DALLAS — Air Greenland (GL) shines bright in red and comes across as a unique airline that leaves many curious about its operations and more, about the country of Greenland itself.
But there’s a bigger picture. The airline is truly the lifeline to the country’s existence, shuttling people and cargo from Copenhagen, Denmark with an Airbus A330neo, and once in Greenland, the responsibility falls onto a tiny fleet of Dash 8s to carry the needed to the extents within the glacier based country, where air travel is the most efficient and in most cases the only option.
Airways Siddharth Ganesh meets with Jacob Nitter Sorensen, CEO of Air Greenland, and discusses how the airline fairs into the year 2023 and whether it can really expand and grow as one could imagine.
SG: First and foremost, It’s a few months into Tuukkaq’s (A330-800) entry into service – are you already seeing some benefits? What are they?
JNS: So, at first, when you implement a new aircraft, you expect certain difficulties or issues that can turn up, but we haven’t had any. We also kept “Norsaq” as a backup for three months in case Tuukkaq faced any problems.
But things went flawlessly. We are benefitting from the lower fuel burn and higher seat count. We’ve got the Wi-Fi onboard that works really well, provided by Onair. Furthermore, we were experienced with the A330 and its operations, be it training of crew and other procedures which made it a smooth transition for us.
How has Q1 turned out to be – better than expected? And, are you expecting a busy summer?
We laid an ambitious budget and we’re meeting our target. But we are seeing a little slowdown compared to last year when there was a catch-up effect from the backside of COVID, a lot of people postponed their trips…all bookings from 2021 and 2022 coming together at one go.
Yet, we are expecting a busy summer. Our flights are flying with good loads, but the issue in peak season is that we can’t add more capacity as the receiving capacity (hotels in Greenland) just doesn’t have enough rooms.
This is the biggest limiting factor to your growth.
Absolutely. We still added 10% capacity to last year, but we can’t go more due to infrastructure in Greenland.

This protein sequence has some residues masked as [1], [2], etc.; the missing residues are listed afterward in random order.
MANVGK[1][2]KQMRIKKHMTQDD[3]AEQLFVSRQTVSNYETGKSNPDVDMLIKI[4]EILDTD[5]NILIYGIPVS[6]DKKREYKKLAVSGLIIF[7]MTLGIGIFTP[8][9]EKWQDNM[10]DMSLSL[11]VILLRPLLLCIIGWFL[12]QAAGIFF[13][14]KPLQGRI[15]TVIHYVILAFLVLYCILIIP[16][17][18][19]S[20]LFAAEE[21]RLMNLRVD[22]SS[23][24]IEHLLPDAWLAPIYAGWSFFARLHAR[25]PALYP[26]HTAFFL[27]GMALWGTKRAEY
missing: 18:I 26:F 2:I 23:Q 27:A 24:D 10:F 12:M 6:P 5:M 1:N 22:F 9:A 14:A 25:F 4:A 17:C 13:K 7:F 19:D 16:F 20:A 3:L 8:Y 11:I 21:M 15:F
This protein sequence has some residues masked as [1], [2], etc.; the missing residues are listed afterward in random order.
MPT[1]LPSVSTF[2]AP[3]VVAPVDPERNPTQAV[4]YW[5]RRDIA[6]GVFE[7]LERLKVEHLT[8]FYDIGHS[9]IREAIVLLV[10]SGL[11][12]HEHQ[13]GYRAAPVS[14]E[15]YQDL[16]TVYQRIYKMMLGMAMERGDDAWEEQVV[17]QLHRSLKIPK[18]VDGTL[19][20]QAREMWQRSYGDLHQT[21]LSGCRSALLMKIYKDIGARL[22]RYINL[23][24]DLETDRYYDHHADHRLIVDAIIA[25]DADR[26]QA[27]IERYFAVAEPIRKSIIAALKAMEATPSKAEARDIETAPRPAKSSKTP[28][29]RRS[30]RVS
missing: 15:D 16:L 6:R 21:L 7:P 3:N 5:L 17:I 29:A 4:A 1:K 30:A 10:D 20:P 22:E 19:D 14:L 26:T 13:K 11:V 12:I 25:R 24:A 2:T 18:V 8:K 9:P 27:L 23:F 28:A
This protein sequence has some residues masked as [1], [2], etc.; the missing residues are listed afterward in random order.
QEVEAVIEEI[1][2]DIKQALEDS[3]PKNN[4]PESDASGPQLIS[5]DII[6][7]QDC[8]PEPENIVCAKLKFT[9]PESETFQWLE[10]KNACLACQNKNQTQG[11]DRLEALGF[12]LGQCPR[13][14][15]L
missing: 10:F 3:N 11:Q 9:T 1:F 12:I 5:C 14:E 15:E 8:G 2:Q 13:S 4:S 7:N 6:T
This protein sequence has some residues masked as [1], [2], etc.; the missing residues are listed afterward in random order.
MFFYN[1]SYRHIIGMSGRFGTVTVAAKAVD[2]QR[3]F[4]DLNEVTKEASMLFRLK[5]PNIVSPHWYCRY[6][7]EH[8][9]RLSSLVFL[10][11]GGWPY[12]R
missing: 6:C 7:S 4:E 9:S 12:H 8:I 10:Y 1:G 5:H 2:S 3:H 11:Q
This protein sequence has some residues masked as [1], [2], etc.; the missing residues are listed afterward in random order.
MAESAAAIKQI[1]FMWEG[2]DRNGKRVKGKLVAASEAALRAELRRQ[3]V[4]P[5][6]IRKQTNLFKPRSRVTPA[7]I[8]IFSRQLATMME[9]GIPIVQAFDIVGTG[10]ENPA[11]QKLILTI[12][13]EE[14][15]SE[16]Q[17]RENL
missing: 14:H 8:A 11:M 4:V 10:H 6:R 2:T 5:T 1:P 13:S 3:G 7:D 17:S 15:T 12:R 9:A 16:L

“In summer there’s a lot of leisure and VFR and outside that it’s a lot of public need and necessity-based travel. Summer is the bulk for us.”Jacob Nitter Sorensen, CEO of Air Greenland
Besides your brand-new A330 Neo, you’re also flying a 737 on an ACMI contract to Billund and Copenhagen.
Yes correct, to both destinations, based on ACMI with Jetline Jettime to Kangerlussuaq and Narsarsuaq. That’s the added capacity in the low season, but in summer hotels are fully occupied, so adding more flights beyond this doesn’t work until there’s infrastructure growth to accommodate more. So, all in all, once again, we expect a busy summer on the flying side, yes, but we can’t grow for the time being.
Greenland is a very, very small market with potentially two international airports opening in the near future and at this moment we build capacity with Tuukkaq and also the ACMI for temporary capacity needs. Since our peak demand is during summer, it makes sense for us to follow the ACMI model to fill the capacity, at least for now. But at one point we will reach a point where it would make sense to add our own aircraft.
Why did you go for a single A330 instead of two A321s?
We’ve done a lot of analysis and a lot of people ask me this question, for one thing, Tuukkaq is very effective for our model and especially for bad weather. It has the operational range that the A320 family doesn’t.
We can fly out of Copenhagen and, if need be, hold for a very long time and even make the flight back. Then there’s of course with having two aircraft, twice as many need of pilots, twice as many engines and C checks and not as much cargo capacity, especially belly hold space.